FIG. 3 is a block diagram of a time division demultiplexer useful in the embodiments of the invention.

FIG. 4a is a representation of a linear position code which may be utilized for linear position sensing.

FIG. 4b is a representation of fiber end coding which may be utilized with the code of FIG. 4a to provide greater linear position sensitivity.

FIG. 5 is a schematic representation of a second preferred embodiment of the invention.

DESCRIPTION OF THE PREFERRED EMBODIMENT

The transmissions of a multiplicity of signals over a signal transmission line may be realized by sequentially coupling each signal to propagate along the transmission line for an assigned epoch during which other signals do not propagate. Since the velocity of propagation along the transmission line is constant for all similarly constituted signals, the established time separation between pulses is maintained during transit to the receiving station. If a multiplicity of branch transmission lines, each a different length and terminated with a reflecting device are coupled to a main transmission line in such a manner that a pulse signal propagating along the main transmission line is coupled to each of the multiplicity of branch transmission lines, the pulsed signals on each of the branch lines will propagate to the terminating reflecting device, be reflected therefrom, and returned to the main transmission line in a time sequence that is a function of differential lengths of the branch lines and the velocity of propagation therealong. Thus the finite signal propagation velocity on a transmission line may be utilized to achieve time division multiplexing without using electrically active components. Consider optical fibers along which light propagates at speeds 2×108 m/sec, each terminated with reflecting devices and each of different length with differential lengths that are substantially equal to 0.1 m. between adjacent transmission lines. Optical signals reflected from these devices may be resolved if an optical pulse with a 10-9 seconds duration (system bandwidth equal 1 GHz) is transmitted along the main fiber to be incident to each branch fiber. Optical signal resolution may be maintained and the pulse width increased (system bandwidth decreased) if the differential line lengths are increased, as for example, a differential line length of one meter will require a pulse of substantially 10-8 seconds duration.

An angle position sensor 10 utilizing fiber optics and the above described passive time division multiplexing is shown in FIG. 1. A light beam pulse 11 from a source 12, which may be a LED or a laser, may be incident to a focusing lens 13 to be focused through an aperture in a mirror 14 to be incident to an optical fiber having a numerical aperture corresponding to the divergence of the beam from the focus 16. A portion of the optical energy contained in the incident pulsed optical signal is coupled from the main optical transmission line 15 via optical directional coupler to an optical fiber 18. Optical directional coupler 17 may be of the type disclosed by Hill et al in a letter entitled "Efficient Power Combiner for Multiplexing Sources to Single Fiber Optical Systems" Applied Physics Letters, Vol. 31, December 1977. The remainder of the pulsed optical energy continues to propagate along optical fiber 15 and is available for branch coupling via couplers positioned at predetermined distances from the coupler 17. Fiber 18 is terminated with a transmitting star coupler 19, well known in the art, that distributes the pulsed optical energy between, for example, five optical fibers 20a through 20e. These five fibers, each of which have end faces of good optical quality positioned substantially perpendicular to the fiber axis, are of varying lengths which, for example, may be 2, 4, 6, 8, and 10 meters respectively. The end faces 21a through 21e are positioned adjacent to and facing the surface of a binary coded disc 22 to form a linear array. The binary code on the disc may be a Gray code and have a pattern of reflecting 22a and non-reflecting 22b areas arranged in concentric radial channels as shown in FIG. 2. Each fiber end face 21a through 21e is adjacent a different constant radius channel fo the binary coded disk. When a fiber end lies opposite a reflecting area 22a of the disk 22, a strong optical pulse signal is produced and when an end face is adjacent a relatively non-reflecting area 22b of the disk 22, a relatively weak or no return optical signal is produced.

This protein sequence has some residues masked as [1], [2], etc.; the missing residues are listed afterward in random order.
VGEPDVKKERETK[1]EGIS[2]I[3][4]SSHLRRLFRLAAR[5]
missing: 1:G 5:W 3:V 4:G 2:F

Source 12 which may comprise a light emitting diode (LED) or a laser, is pulse modulated by a modulator 24 to emit a sequence of light pulses, the width of which is a function of the light velocity within the fiber and the desired time resolution. For fibers in which the velocity of light is 2×108 m/sec. and a two meter resolution required by the differential line lengths of the branch fibers 20a through 20e, for the example above given, this pulse width is in the order of 20 nanoseconds. The sequence of pulses from source 12 is focused by focusing lens 13 through the aperture of mirror 14 to be incident to the optical transmission line 15, wherefrom it is coupled through directional coupler 17 to an optical transmission line 18 to be coupled to the multiplicity of optical transmission lines 20a through 20e to propagate therealong to the end faces 21a through 21e. Light pulses emitted from the end faces 21a through 21e are either strongly or weakly reflected from the coding disk 22, dependent upon whether the end face is adjacent a highly reflecting area 22a or a weakly reflecting area 22b. The reflected optical pulses are coupled through the star coupler 19 to transmission line 18 and therefrom through directional coupler 17 to optical transmission line 15, wherefrom they are incident to mirror 16 and deflected to data detector 25 which provides electrical pulses corresponding to the incident optical pulses to establish a binary data stream. The electrical pulses so formed are coupled to a shift register 26 in the time sequence of arrival via a variable delay 27, the purpose of which is yet to be discussed.